Our new writing resource for this installment is The Taxonomy of Fallacies located at fallacyfiles.org. Let’s jump right in!

For starters, what are fallacies? Simply put, fallacies are arguments with poor reasoning that are often misleading and unsound, logically. Fallacies are incredibly important to avoid when making an argument because they can hurt credibility and jeopardize the reliability of entire ideas. Even a tiny bit of fallacious reasoning within an otherwise sound, well-supported argument can compromise the validity of the whole thing.

Bad news.

Therefore, it is easy to see how important it is to be able to identify and avoid committing a fallacy.


The Taxonomy of Fallacies is an incredibly useful resource for learning about fallacies. However, to unlock its full potential, it must be used correctly. This is not a resource that one can use to diagnose whether an argument is fallacious or not and it does not immediately provide clear answers. However, you should find it helpful when used in one of the following ways:

  • Simply read it! Browsing through it and looking at the examples can be a very easy way to quickly learn about each fallacy. Also, if you’re still having troubling understanding exactly what something means after reading what is provided, try clicking on another point that is connected to it in the giant web; this can provide contextual information that might clear everything up.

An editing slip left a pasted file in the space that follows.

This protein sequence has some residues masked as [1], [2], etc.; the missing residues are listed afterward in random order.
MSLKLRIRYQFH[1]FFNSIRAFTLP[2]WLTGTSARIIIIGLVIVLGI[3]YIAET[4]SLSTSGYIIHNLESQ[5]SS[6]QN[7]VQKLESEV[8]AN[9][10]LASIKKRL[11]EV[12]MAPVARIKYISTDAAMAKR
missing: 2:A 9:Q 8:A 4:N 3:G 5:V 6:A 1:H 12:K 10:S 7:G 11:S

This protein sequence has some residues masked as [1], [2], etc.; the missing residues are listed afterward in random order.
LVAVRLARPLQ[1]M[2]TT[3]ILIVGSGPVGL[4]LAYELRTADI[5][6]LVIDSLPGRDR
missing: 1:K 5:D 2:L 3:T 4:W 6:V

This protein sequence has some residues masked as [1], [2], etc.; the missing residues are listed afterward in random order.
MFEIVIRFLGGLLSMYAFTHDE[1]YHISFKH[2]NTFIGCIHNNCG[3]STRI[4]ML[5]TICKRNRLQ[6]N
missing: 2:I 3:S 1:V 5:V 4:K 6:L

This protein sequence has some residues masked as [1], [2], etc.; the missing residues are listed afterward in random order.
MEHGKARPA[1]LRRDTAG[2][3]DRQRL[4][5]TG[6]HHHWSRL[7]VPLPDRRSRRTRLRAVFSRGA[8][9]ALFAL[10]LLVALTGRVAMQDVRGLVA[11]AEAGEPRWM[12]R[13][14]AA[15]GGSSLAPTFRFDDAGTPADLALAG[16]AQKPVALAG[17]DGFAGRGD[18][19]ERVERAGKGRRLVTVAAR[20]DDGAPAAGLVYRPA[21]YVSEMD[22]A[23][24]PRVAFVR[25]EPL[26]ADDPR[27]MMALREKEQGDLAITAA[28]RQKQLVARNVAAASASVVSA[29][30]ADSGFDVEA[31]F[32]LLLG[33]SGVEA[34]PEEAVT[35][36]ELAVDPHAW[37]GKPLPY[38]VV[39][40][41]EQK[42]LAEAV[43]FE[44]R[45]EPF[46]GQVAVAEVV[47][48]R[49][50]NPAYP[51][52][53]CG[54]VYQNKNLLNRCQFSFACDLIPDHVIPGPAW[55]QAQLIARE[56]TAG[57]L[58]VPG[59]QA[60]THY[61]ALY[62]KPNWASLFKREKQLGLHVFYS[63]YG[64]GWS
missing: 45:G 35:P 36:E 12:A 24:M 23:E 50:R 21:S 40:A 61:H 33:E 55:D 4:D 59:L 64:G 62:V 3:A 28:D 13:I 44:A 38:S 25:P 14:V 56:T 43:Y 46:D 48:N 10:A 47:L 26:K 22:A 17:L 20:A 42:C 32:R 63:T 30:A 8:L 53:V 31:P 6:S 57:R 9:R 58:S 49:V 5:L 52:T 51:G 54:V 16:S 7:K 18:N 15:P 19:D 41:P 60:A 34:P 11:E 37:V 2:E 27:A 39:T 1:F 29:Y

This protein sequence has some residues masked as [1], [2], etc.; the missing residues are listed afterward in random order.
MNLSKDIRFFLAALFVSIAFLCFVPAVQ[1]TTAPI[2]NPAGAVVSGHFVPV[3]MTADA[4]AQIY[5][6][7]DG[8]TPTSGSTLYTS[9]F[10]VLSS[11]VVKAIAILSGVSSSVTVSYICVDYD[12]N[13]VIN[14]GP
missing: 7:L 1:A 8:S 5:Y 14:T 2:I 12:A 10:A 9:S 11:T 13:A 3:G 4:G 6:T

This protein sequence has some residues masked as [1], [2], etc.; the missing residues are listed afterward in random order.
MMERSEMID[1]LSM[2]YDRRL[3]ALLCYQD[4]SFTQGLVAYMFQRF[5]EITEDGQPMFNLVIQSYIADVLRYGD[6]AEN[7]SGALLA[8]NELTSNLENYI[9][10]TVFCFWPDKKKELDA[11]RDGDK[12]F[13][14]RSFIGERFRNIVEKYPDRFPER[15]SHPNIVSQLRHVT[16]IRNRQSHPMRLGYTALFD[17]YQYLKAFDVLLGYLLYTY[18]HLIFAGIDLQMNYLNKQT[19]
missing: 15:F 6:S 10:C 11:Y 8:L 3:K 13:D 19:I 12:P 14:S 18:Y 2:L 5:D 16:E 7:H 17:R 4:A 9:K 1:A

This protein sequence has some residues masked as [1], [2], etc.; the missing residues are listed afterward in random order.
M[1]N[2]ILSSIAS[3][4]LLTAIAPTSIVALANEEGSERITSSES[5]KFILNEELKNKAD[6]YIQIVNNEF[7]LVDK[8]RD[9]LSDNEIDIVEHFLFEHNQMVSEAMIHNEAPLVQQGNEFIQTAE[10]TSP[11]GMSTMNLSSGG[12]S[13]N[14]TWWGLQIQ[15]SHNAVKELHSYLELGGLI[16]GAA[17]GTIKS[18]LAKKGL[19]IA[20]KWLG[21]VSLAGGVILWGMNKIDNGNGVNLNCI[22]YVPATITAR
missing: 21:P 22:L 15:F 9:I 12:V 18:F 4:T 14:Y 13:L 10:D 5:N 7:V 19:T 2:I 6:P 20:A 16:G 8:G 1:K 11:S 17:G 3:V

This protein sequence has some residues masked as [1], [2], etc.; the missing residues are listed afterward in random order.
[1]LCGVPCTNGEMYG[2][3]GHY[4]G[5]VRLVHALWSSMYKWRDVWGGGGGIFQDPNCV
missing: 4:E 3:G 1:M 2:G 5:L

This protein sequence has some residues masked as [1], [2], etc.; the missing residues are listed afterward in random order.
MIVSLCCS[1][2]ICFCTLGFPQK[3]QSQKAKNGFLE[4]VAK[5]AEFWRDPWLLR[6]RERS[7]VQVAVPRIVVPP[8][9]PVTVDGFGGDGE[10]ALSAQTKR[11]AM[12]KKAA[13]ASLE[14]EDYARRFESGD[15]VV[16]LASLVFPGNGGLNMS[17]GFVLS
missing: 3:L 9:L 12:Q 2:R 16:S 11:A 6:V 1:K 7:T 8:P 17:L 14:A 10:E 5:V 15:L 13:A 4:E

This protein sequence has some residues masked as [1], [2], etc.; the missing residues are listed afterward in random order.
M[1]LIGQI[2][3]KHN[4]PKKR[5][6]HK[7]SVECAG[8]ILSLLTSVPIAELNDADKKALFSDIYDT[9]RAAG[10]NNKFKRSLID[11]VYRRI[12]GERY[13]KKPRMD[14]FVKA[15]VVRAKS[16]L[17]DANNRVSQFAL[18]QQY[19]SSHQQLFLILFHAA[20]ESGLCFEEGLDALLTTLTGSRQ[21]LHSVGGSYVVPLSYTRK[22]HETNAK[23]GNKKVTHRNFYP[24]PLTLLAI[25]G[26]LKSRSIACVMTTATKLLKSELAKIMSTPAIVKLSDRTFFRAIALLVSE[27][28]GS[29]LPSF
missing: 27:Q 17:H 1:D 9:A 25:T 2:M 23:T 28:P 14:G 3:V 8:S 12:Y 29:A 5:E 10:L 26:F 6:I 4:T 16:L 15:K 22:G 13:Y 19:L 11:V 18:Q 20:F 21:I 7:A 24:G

• You can use this resource sort of like you would a dictionary, referencing it whenever you run across a word (or in this case, a logical fallacy) that you’ve never encountered before.

The sheer amount of information can be intimidating at first, but knowing all of this it you should find it to be a very useful tool.

Of course, if you want to talk more in-depth about fallacies and argument structure, you can come see us at The Writing Center @ MSU!

Writing For Your Audience: IDK SUP BRO

Muppet Most Wanted Commercial Screen Shot

Muppets SuperBowl Commercial

Who is the audience for this commercial?
Would there be some people who don’t understand?
What makes it funny?
What could make it confusing?

Your audience is one of the most important things to remember whenever you write.  Audience determines the tone, person, language use, and the type of authority you use. The point of view can be first person, second person, or third person.  First person uses terms like: me, I, and we.  Second person utilizes: you and yours.  Third person uses words like: he, she, researchers, and they.

Is your assignment a reflection? Then it should be personal, first person. You may bring in other sources if you want to support your argument, but it is your voice speaking.

Is your assignment a research paper? Then it should be objective, mostly third person. Use valid sources and cite correctly.

Is your assignment to write an posting for a blog? Now you can talk to the audience like they are in the room.  Second person works nicely and your tone can be like you are talking to a friend.

Is your assignment multimedia? Again, think of your audience.  Even though you can add elements of visual images and sound it should be appropriate for the situation and convey the message that you want to convey. The images and sound should add to the message and not overwhelm it.